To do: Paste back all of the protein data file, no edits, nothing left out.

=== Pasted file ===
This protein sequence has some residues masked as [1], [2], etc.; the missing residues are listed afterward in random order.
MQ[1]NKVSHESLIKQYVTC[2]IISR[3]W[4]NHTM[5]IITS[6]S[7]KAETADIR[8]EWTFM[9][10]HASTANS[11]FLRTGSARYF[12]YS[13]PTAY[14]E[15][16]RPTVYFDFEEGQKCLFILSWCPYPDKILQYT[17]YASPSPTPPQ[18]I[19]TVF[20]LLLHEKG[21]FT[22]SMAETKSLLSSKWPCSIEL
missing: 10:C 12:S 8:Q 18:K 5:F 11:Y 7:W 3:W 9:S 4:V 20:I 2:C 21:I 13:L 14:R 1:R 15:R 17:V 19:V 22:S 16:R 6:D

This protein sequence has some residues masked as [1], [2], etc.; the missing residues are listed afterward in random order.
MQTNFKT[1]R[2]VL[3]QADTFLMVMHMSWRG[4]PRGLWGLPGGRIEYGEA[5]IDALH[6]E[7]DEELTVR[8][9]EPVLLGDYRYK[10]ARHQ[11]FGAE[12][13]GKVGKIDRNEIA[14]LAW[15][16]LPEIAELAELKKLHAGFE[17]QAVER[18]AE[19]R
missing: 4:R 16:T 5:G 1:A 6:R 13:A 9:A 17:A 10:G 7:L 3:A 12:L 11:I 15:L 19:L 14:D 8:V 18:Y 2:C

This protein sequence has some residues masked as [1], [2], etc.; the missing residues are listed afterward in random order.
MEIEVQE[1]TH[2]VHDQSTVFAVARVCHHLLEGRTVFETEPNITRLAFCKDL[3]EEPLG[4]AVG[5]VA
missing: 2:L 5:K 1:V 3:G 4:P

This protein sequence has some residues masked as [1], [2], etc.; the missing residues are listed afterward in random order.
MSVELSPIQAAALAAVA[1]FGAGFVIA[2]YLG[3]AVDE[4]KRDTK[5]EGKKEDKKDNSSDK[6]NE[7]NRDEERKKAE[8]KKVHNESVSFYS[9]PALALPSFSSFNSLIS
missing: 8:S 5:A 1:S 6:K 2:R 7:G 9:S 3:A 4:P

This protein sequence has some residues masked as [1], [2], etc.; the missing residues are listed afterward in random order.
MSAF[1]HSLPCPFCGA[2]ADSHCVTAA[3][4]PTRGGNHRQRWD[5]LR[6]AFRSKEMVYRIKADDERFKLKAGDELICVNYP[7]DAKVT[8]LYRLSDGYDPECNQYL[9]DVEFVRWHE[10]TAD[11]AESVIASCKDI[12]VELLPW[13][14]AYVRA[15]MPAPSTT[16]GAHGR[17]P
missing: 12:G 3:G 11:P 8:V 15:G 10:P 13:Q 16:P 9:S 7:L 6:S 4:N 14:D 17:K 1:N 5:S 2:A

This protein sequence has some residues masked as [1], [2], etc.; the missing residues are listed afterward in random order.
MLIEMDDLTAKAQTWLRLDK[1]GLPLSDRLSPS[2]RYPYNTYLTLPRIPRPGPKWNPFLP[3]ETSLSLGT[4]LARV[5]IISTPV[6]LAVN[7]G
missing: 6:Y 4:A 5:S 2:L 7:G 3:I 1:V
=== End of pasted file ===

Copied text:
This protein sequence has some residues masked as [1], [2], etc.; the missing residues are listed afterward in random order.
MQ[1]NKVSHESLIKQYVTC[2]IISR[3]W[4]NHTM[5]IITS[6]S[7]KAETADIR[8]EWTFM[9][10]HASTANS[11]FLRTGSARYF[12]YS[13]PTAY[14]E[15][16]RPTVYFDFEEGQKCLFILSWCPYPDKILQYT[17]YASPSPTPPQ[18]I[19]TVF[20]LLLHEKG[21]FT[22]SMAETKSLLSSKWPCSIEL
missing: 10:C 12:S 8:Q 18:K 5:F 11:Y 7:W 3:W 9:S 4:V 20:I 2:C 21:I 13:L 14:R 1:R 15:R 17:V 19:V 22:S 16:R 6:D

This protein sequence has some residues masked as [1], [2], etc.; the missing residues are listed afterward in random order.
MQTNFKT[1]R[2]VL[3]QADTFLMVMHMSWRG[4]PRGLWGLPGGRIEYGEA[5]IDALH[6]E[7]DEELTVR[8][9]EPVLLGDYRYK[10]ARHQ[11]FGAE[12][13]GKVGKIDRNEIA[14]LAW[15][16]LPEIAELAELKKLHAGFE[17]QAVER[18]AE[19]R
missing: 4:R 16:T 5:G 1:A 6:R 13:A 9:A 17:A 10:G 7:L 3:A 12:L 11:I 15:L 19:L 14:D 8:V 18:Y 2:C

This protein sequence has some residues masked as [1], [2], etc.; the missing residues are listed afterward in random order.
MEIEVQE[1]TH[2]VHDQSTVFAVARVCHHLLEGRTVFETEPNITRLAFCKDL[3]EEPLG[4]AVG[5]VA
missing: 2:L 5:K 1:V 3:G 4:P

This protein sequence has some residues masked as [1], [2], etc.; the missing residues are listed afterward in random order.
MSVELSPIQAAALAAVA[1]FGAGFVIA[2]YLG[3]AVDE[4]KRDTK[5]EGKKEDKKDNSSDK[6]NE[7]NRDEERKKAE[8]KKVHNESVSFYS[9]PALALPSFSSFNSLIS
missing: 8:S 5:A 1:S 6:K 2:R 7:G 9:S 3:A 4:P

This protein sequence has some residues masked as [1], [2], etc.; the missing residues are listed afterward in random order.
MSAF[1]HSLPCPFCGA[2]ADSHCVTAA[3][4]PTRGGNHRQRWD[5]LR[6]AFRSKEMVYRIKADDERFKLKAGDELICVNYP[7]DAKVT[8]LYRLSDGYDPECNQYL[9]DVEFVRWHE[10]TAD[11]AESVIASCKDI[12]VELLPW[13][14]AYVRA[15]MPAPSTT[16]GAHGR[17]P
missing: 12:G 3:G 11:P 8:V 15:G 10:P 13:Q 16:P 9:S 7:L 6:S 4:N 14:D 17:K 1:N 5:S 2:A

This protein sequence has some residues masked as [1], [2], etc.; the missing residues are listed afterward in random order.
MLIEMDDLTAKAQTWLRLDK[1]GLPLSDRLSPS[2]RYPYNTYLTLPRIPRPGPKWNPFLP[3]ETSLSLGT[4]LARV[5]IISTPV[6]LAVN[7]G
missing: 6:Y 4:A 5:S 2:L 7:G 3:I 1:V